7. Here in this case as prayed on behalf of accused to grant bail on the ground of parity with the other co-accused persons, the ground of parity is not available here since accused, unlike the co-accused persons, despite his arrest in this case has not co-operated with the investigation and he even refused to give his statement. He even has not provided the Telly data in order to help in completing the investigation. There is nothing which accused has offered to deposit with the complainant in lieu of his evasion of GST. It is a case where circular trading was going on, where confusion is created with respect to the First Level of supplier so as to avoid the tax liability. As on today as per the allegation made against the accused’s firms that it were shown to have been manufacturing the goods and passing on input tax credit to the companies of the co-acussed without actually carrying out any manufacturing by creating forged and fabricated documents. Parity also not available on the ground that accused firm has been most of the time falls under level 1 or level 2 but not paid any tax in cash but shown the same to have been paid in their returns. Furthermore, there are allegations against the accused that the total ITC passed on by the companies of R.K. Goyal is estimated to more than Rs.180 Crore, including ITC passed/ circulated amongst his own companies.

8. So far as, the contention of Ld. Counsel about discharging of tax liability and willingness of the accused to reverse the blocked and un-utilized credit amounting to INR 2,55,18,717/- Crores is concerned, the liability of accused is much higher in this case. As it alleged against him that in the commission of the alleged offence accused has claimed to have purchased the raw material but fail to produce any documents in this regard. In fact as alleged, no manufacturing was going on in the firms of the accused, statement of guard have been taken which shows there was nothing on the site to show any sort of manufacturing. Moreover 12 companies have been shown running on three addresses. Accused has been shown as the main offender who allegedly involved in large scale fraudulent passing on of ITC by companies owned and controlled by accused Rakesh Kumar Goyal himself. These companies have passed on inadmissible ITC of Rs. 61.02 Crores (approx). The manner and conduct of entire offence make it graver. Furthermore, there are allegations against the accused that the total ITC passed on by the companies of R.K. Goyal is estimated to be more than Rs.180 Crore, including ITC passed/ circulated amongst his own companies.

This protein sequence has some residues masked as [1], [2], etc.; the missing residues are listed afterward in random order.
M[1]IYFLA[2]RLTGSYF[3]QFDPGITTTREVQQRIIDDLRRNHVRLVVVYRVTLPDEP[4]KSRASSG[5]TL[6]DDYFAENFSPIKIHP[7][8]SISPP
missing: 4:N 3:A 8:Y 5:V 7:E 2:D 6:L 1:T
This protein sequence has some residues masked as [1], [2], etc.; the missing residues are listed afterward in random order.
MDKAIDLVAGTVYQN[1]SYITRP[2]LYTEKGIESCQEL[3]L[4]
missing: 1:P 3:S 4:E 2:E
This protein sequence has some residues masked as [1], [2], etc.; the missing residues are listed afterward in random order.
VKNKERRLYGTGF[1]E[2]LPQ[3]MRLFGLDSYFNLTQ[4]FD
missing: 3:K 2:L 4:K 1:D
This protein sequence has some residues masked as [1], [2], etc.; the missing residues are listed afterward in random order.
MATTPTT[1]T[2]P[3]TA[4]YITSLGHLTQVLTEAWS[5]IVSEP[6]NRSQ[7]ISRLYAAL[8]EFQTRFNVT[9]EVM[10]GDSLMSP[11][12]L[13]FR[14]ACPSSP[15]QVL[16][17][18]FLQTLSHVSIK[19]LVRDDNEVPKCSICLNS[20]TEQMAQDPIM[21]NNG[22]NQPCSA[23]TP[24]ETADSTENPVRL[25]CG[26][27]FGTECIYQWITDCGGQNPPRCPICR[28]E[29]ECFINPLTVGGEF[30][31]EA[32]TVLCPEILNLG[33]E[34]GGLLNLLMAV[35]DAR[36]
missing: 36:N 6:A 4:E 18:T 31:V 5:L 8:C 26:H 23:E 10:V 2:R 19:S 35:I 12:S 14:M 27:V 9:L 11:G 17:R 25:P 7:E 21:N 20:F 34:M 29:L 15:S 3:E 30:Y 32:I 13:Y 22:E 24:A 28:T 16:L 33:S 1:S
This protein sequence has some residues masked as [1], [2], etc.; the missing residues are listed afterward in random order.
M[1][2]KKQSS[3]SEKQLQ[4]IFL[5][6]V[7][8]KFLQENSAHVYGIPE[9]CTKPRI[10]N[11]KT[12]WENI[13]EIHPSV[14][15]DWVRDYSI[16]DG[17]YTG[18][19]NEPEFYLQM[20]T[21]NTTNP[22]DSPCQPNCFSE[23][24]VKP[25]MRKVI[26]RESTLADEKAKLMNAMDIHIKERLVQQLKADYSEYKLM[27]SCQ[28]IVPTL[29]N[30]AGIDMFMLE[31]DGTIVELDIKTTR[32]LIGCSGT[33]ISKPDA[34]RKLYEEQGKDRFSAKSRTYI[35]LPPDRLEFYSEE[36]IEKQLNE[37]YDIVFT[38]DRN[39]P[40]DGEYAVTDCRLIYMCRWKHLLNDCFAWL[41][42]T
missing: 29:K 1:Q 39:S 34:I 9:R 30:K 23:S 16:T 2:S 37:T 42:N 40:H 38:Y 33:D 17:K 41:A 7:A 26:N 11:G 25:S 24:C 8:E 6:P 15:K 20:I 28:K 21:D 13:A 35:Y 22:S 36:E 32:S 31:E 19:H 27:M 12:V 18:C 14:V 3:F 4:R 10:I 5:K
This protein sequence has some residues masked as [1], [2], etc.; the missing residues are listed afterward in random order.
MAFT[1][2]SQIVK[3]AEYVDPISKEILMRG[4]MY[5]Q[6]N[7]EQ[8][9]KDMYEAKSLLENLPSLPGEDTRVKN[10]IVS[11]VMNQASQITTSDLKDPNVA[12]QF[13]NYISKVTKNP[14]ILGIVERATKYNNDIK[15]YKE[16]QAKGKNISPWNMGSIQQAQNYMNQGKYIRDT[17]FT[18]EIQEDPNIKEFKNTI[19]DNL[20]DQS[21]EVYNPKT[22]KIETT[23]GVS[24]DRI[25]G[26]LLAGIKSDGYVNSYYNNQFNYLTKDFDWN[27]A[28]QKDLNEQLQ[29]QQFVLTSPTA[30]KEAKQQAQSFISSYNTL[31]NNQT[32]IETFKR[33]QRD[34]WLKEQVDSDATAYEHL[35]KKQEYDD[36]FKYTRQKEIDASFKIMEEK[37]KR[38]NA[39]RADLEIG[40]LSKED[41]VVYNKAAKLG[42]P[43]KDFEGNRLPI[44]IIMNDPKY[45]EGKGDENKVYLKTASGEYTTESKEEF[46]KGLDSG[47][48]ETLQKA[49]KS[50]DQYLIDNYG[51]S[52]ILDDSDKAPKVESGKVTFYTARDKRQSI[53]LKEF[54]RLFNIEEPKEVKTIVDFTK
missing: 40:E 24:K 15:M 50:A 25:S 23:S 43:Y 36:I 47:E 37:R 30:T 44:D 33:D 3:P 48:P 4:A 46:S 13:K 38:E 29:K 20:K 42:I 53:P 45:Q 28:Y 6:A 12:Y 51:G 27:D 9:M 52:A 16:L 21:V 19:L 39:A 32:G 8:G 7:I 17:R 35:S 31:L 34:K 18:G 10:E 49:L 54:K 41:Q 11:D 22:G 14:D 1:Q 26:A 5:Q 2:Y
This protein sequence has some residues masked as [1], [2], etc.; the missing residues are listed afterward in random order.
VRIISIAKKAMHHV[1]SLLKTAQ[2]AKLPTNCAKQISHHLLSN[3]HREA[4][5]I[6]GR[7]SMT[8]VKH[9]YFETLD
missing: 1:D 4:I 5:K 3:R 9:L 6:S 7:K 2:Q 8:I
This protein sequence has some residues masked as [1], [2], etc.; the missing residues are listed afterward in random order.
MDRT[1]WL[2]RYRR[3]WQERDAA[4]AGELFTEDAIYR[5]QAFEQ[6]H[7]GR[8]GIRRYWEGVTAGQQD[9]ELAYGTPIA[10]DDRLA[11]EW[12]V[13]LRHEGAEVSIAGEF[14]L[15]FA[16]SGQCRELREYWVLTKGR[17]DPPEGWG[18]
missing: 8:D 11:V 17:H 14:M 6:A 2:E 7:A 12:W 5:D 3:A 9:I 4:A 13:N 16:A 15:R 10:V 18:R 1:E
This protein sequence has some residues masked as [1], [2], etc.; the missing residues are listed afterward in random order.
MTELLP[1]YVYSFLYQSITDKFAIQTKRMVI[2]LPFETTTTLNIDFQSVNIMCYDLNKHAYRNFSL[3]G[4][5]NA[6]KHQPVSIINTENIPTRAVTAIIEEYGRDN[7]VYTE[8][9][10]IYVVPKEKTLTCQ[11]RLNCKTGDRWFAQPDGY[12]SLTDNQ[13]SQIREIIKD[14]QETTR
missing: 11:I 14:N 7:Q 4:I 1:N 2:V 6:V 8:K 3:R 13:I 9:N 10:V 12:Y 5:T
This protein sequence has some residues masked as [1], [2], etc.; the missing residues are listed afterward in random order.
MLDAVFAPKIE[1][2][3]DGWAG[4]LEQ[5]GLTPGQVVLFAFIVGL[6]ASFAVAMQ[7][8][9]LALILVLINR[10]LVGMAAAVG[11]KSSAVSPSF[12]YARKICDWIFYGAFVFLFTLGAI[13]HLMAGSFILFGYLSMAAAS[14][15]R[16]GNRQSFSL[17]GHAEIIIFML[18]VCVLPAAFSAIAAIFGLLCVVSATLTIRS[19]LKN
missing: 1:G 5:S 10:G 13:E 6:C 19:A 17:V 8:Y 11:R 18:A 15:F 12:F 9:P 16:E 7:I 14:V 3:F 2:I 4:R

9. On the point of applicability of ratio in judgement of Makemytrip (India) Pvt. Ltd. is concerned reliance is placed upon hon’ble Supreme Court in Special Leave Petition (Crl.) 4322-4324 of 2019, titled Union of India v. Sapna Jain &Ors, vide order dated 29.06.2019, ordered as under:

“As different High Courts of the country have taken divergent views in the matter, we are of the view that the position in law should be clarified by this Court. Hence, the notice.